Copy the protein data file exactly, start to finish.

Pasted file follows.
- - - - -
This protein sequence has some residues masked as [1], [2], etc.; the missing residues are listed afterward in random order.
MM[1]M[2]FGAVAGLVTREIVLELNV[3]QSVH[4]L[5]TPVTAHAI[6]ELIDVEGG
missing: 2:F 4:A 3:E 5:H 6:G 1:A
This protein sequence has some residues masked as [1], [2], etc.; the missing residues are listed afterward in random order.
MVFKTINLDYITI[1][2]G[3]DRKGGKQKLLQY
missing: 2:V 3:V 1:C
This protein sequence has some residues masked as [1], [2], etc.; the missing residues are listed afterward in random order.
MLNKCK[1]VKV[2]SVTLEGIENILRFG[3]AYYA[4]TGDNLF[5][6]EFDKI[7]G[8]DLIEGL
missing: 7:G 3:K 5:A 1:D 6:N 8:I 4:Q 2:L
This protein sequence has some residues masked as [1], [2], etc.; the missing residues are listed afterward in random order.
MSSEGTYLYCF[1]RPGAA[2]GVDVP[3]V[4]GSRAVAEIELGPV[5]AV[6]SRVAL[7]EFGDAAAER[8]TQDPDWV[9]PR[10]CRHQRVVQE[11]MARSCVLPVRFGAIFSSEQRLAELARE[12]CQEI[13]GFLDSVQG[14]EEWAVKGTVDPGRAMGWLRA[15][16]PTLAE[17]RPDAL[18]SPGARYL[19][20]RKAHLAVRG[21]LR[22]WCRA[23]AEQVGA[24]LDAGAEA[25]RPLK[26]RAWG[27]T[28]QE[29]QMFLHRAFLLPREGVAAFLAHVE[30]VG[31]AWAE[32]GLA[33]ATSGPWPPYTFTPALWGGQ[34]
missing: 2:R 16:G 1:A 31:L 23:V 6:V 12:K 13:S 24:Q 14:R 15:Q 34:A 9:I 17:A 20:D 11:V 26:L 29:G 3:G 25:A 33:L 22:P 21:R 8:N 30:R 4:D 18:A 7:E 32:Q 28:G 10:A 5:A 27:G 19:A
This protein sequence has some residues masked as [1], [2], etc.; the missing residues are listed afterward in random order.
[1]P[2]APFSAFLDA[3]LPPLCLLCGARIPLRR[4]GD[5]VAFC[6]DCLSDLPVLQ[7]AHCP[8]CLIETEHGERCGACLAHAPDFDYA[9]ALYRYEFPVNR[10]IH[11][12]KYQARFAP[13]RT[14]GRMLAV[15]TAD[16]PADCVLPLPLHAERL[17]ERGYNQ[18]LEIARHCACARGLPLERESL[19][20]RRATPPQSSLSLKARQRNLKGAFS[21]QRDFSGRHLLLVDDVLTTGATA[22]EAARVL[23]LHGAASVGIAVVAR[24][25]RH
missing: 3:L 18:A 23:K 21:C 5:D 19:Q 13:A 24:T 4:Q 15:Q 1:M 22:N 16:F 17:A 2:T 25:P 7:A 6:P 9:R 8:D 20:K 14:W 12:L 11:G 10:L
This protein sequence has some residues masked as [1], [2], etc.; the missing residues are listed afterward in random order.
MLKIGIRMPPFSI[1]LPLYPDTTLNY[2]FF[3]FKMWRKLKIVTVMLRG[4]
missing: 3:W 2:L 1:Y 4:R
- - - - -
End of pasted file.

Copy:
This protein sequence has some residues masked as [1], [2], etc.; the missing residues are listed afterward in random order.
MM[1]M[2]FGAVAGLVTREIVLELNV[3]QSVH[4]L[5]TPVTAHAI[6]ELIDVEGG
missing: 2:F 4:A 3:E 5:H 6:G 1:A
This protein sequence has some residues masked as [1], [2], etc.; the missing residues are listed afterward in random order.
MVFKTINLDYITI[1][2]G[3]DRKGGKQKLLQY
missing: 2:V 3:V 1:C
This protein sequence has some residues masked as [1], [2], etc.; the missing residues are listed afterward in random order.
MLNKCK[1]VKV[2]SVTLEGIENILRFG[3]AYYA[4]TGDNLF[5][6]EFDKI[7]G[8]DLIEGL
missing: 7:G 3:K 5:A 1:D 6:N 8:I 4:Q 2:L
This protein sequence has some residues masked as [1], [2], etc.; the missing residues are listed afterward in random order.
MSSEGTYLYCF[1]RPGAA[2]GVDVP[3]V[4]GSRAVAEIELGPV[5]AV[6]SRVAL[7]EFGDAAAER[8]TQDPDWV[9]PR[10]CRHQRVVQE[11]MARSCVLPVRFGAIFSSEQRLAELARE[12]CQEI[13]GFLDSVQG[14]EEWAVKGTVDPGRAMGWLRA[15][16]PTLAE[17]RPDAL[18]SPGARYL[19][20]RKAHLAVRG[21]LR[22]WCRA[23]AEQVGA[24]LDAGAEA[25]RPLK[26]RAWG[27]T[28]QE[29]QMFLHRAFLLPREGVAAFLAHVE[30]VG[31]AWAE[32]GLA[33]ATSGPWPPYTFTPALWGGQ[34]
missing: 2:R 16:G 1:A 31:L 23:V 6:V 12:K 13:S 24:Q 14:R 15:Q 34:A 9:I 17:A 20:D 11:V 26:L 29:G 3:G 25:A 33:L 22:P 21:R 8:N 30:R 4:D 18:A 7:E 32:Q 28:G 10:A 5:A 27:G 19:A
This protein sequence has some residues masked as [1], [2], etc.; the missing residues are listed afterward in random order.
[1]P[2]APFSAFLDA[3]LPPLCLLCGARIPLRR[4]GD[5]VAFC[6]DCLSDLPVLQ[7]AHCP[8]CLIETEHGERCGACLAHAPDFDYA[9]ALYRYEFPVNR[10]IH[11][12]KYQARFAP[13]RT[14]GRMLAV[15]TAD[16]PADCVLPLPLHAERL[17]ERGYNQ[18]LEIARHCACARGLPLERESL[19][20]RRATPPQSSLSLKARQRNLKGAFS[21]QRDFSGRHLLLVDDVLTTGATA[22]EAARVL[23]LHGAASVGIAVVAR[24][25]RH
missing: 3:L 18:A 23:K 21:C 5:D 19:Q 13:A 24:T 4:Q 15:Q 1:M 22:N 16:F 17:A 2:T 25:P 7:A 6:P 9:R 8:D 20:K 14:W 12:L 11:G 10:L
This protein sequence has some residues masked as [1], [2], etc.; the missing residues are listed afterward in random order.
MLKIGIRMPPFSI[1]LPLYPDTTLNY[2]FF[3]FKMWRKLKIVTVMLRG[4]
missing: 3:W 2:L 1:Y 4:R